How to clean tack

Do you know how to clean tack correctly?


Horse tack can be expensive, so in order to prolong the life of the leather and keep you safe, cleaning tack correctly should be part of a routine.



If riding on a daily basis, tack should always be wiped down and you should pay attention, looking for any signs of wear and tear.

Once a week the tack needs to be taken apart and cleaned properly.

Before you take the bridle apart, make a note of what holes you are using, so you will be able to put the bridle back to the correct size.

The bit can be soaked in a bowl of warm water and stubborn stains can be rubbed over with a toothbrush.

How to clean tack

If the bridle is muddy, it needs to be wiped over with warm water and a flannel that has been well wrung to get rid of excess water.

When you have finished washing the mud and old saddle soap that might be present, dry the bridle with a clean cloth.

Using the saddle soap, fold the sponge over, so you are able to clean both sides of the leather at the same time.

Use long up and down movements to clean the leather.


Oiling the bridle

From time to time, it is always a good to lightly oil the bridle to maintain suppleness.


A new bridle will need oiling and if you’re bridle has got really wet from riding.

Oiling prevents the bridle from becoming brittle and cracking.

Whatever the situation the bridle needs to be dry before applying oil.

After oiling, the bridle can be cleaned with saddle soap.

There are many types of saddle soap available, which one you choose is a matter of choice, but soap that contains glycerine is always recommended as it will condition the leather and keep it supple.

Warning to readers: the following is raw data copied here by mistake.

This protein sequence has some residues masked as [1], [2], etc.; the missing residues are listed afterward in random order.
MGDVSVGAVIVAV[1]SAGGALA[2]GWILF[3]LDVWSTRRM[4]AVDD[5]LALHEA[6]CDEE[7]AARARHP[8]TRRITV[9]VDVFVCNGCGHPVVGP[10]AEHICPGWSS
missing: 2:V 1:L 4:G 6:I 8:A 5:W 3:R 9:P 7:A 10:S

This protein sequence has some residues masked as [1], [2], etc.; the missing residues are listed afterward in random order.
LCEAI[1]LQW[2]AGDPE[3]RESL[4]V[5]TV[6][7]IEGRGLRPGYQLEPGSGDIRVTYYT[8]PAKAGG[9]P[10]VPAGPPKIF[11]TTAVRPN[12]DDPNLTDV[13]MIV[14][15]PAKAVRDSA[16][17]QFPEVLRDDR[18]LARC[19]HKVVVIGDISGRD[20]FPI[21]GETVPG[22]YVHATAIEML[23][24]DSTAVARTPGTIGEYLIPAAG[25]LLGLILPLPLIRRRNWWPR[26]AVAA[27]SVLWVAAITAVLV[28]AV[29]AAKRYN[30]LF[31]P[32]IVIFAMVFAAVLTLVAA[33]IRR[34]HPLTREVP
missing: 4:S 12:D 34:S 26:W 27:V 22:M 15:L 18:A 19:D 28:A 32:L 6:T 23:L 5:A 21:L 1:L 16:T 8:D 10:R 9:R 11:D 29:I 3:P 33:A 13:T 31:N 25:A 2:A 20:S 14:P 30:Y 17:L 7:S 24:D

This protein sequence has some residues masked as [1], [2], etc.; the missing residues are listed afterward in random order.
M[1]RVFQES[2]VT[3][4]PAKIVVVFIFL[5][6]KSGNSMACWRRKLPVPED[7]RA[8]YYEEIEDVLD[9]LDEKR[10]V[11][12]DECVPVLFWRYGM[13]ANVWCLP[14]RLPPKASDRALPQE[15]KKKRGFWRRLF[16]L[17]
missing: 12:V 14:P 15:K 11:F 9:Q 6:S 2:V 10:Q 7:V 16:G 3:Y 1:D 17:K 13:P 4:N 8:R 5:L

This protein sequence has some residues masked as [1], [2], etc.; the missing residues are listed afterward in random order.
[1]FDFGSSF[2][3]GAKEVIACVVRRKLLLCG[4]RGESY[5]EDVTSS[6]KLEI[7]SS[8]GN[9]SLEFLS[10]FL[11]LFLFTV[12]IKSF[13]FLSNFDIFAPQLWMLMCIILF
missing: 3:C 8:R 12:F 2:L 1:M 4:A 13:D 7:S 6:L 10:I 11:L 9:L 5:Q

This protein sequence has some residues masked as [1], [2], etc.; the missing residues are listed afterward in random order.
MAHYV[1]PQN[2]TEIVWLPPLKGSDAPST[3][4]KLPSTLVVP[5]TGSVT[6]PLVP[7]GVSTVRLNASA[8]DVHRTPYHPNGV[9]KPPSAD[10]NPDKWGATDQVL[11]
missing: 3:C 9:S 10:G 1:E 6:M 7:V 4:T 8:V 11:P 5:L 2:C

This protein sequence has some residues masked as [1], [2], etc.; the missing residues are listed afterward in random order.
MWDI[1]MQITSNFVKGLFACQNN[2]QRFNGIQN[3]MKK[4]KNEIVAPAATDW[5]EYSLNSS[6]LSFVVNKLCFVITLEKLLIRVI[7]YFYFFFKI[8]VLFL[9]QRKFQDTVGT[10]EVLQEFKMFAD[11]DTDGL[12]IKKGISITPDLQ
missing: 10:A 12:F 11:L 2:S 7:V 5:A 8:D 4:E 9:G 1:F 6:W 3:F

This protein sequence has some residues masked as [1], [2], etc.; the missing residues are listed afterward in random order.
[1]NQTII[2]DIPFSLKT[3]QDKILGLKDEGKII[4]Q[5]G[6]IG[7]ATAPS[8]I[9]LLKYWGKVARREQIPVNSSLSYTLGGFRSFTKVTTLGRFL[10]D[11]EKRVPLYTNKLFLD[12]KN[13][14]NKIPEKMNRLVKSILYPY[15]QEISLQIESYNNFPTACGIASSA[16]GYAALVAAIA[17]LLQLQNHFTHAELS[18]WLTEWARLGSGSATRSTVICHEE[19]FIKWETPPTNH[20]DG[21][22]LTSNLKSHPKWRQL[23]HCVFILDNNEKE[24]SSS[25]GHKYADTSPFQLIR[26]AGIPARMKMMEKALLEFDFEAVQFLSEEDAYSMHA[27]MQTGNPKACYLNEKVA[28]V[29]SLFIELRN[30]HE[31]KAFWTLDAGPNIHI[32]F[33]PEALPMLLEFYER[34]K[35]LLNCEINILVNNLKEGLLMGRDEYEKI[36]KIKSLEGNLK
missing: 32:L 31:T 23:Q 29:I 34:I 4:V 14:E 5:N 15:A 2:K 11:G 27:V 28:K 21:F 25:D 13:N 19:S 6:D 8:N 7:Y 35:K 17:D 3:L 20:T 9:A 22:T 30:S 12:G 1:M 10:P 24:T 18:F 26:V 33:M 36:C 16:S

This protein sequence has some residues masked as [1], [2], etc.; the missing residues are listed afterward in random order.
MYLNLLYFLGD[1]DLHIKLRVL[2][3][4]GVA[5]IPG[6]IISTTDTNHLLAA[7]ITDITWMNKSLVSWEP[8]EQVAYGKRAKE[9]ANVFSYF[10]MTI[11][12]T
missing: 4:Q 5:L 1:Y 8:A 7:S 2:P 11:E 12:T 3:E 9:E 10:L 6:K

Any brass on the bridle will need to be cleaned with brasso cleaner, then polished up with a dry rag or cloth.

If the leather is supple, it does not need to be constantly oiled.


How to put the bridle back together.

Yes, I remember the first time I did this.

I got in such a mess. I had no idea what I was doing and ended up with a bridle I couldn’t use until I asked for help.

Take hold of the short side of the headband, and thread it through the brow band.

The throat lash should be to the rear.

Hang the headband with connecting brow band on a hook, and then thread the noseband through the sides of the brow band and underneath the headband.

Make sure the buckle end of the noseband is facing the opposite way to the headband.

Attach the cheek pieces to the correct hole, which you were aware of before you took the bridle apart.

Attach the bit to the cheek pieces then fix the reins to the bridle and fasten the two ends of the reins together.

Make sure you put all the straps into their keepers and all buckle ends should face outside, so no rough surfaces facing in.






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